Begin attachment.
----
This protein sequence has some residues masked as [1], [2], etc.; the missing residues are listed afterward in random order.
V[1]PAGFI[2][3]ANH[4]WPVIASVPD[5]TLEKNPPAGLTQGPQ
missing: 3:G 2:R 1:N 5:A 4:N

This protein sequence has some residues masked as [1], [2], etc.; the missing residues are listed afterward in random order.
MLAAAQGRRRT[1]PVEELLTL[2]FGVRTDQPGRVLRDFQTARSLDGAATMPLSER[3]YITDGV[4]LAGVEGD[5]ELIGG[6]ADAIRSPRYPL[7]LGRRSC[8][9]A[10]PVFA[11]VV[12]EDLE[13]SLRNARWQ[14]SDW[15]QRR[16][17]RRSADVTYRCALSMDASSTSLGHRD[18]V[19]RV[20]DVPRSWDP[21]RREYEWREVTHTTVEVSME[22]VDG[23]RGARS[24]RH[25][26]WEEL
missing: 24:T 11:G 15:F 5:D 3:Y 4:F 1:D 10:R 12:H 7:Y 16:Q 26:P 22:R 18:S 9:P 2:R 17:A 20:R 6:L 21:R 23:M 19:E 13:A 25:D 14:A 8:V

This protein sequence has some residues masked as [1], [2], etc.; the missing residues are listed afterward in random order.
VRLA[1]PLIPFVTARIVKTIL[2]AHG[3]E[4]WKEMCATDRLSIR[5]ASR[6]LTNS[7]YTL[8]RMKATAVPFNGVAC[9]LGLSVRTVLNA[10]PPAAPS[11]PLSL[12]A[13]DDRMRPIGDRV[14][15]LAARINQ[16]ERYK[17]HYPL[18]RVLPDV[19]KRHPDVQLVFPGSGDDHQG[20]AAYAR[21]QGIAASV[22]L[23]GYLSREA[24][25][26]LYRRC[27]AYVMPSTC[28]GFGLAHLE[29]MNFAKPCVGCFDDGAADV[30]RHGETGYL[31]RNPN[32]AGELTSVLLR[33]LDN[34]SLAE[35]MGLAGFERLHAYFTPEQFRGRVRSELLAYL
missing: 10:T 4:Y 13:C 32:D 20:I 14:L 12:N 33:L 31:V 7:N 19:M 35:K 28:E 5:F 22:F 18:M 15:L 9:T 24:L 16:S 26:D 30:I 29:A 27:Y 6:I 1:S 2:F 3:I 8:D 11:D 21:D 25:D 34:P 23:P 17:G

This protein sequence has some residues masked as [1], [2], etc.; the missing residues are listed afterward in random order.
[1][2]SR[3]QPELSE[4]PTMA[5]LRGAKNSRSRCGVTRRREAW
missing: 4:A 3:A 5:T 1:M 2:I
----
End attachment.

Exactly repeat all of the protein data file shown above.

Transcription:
This protein sequence has some residues masked as [1], [2], etc.; the missing residues are listed afterward in random order.
V[1]PAGFI[2][3]ANH[4]WPVIASVPD[5]TLEKNPPAGLTQGPQ
missing: 3:G 2:R 1:N 5:A 4:N

This protein sequence has some residues masked as [1], [2], etc.; the missing residues are listed afterward in random order.
MLAAAQGRRRT[1]PVEELLTL[2]FGVRTDQPGRVLRDFQTARSLDGAATMPLSER[3]YITDGV[4]LAGVEGD[5]ELIGG[6]ADAIRSPRYPL[7]LGRRSC[8][9]A[10]PVFA[11]VV[12]EDLE[13]SLRNARWQ[14]SDW[15]QRR[16][17]RRSADVTYRCALSMDASSTSLGHRD[18]V[19]RV[20]DVPRSWDP[21]RREYEWREVTHTTVEVSME[22]VDG[23]RGARS[24]RH[25][26]WEEL
missing: 24:T 11:G 15:F 5:D 3:Y 4:F 1:D 10:R 12:H 7:Y 16:Q 26:P 22:R 18:S 9:P 2:R 17:A 20:R 6:L 21:R 23:M 19:E 13:A 25:D 14:A 8:V

This protein sequence has some residues masked as [1], [2], etc.; the missing residues are listed afterward in random order.
VRLA[1]PLIPFVTARIVKTIL[2]AHG[3]E[4]WKEMCATDRLSIR[5]ASR[6]LTNS[7]YTL[8]RMKATAVPFNGVAC[9]LGLSVRTVLNA[10]PPAAPS[11]PLSL[12]A[13]DDRMRPIGDRV[14][15]LAARINQ[16]ERYK[17]HYPL[18]RVLPDV[19]KRHPDVQLVFPGSGDDHQG[20]AAYAR[21]QGIAASV[22]L[23]GYLSREA[24][25][26]LYRRC[27]AYVMPSTC[28]GFGLAHLE[29]MNFAKPCVGCFDDGAADV[30]RHGETGYL[31]RNPN[32]AGELTSVLLR[33]LDN[34]SLAE[35]MGLAGFERLHAYFTPEQFRGRVRSELLAYL
missing: 10:T 4:Y 13:C 32:D 20:I 14:L 12:N 33:L 31:V 7:N 19:M 35:K 28:E 5:F 22:F 18:M 15:L 9:T 24:L 16:S 26:D 30:I 29:A 27:Y 6:I 1:S 2:F 3:I 8:D 11:D 21:D 25:D 34:P 23:P 17:G

This protein sequence has some residues masked as [1], [2], etc.; the missing residues are listed afterward in random order.
[1][2]SR[3]QPELSE[4]PTMA[5]LRGAKNSRSRCGVTRRREAW
missing: 4:A 3:A 5:T 1:M 2:I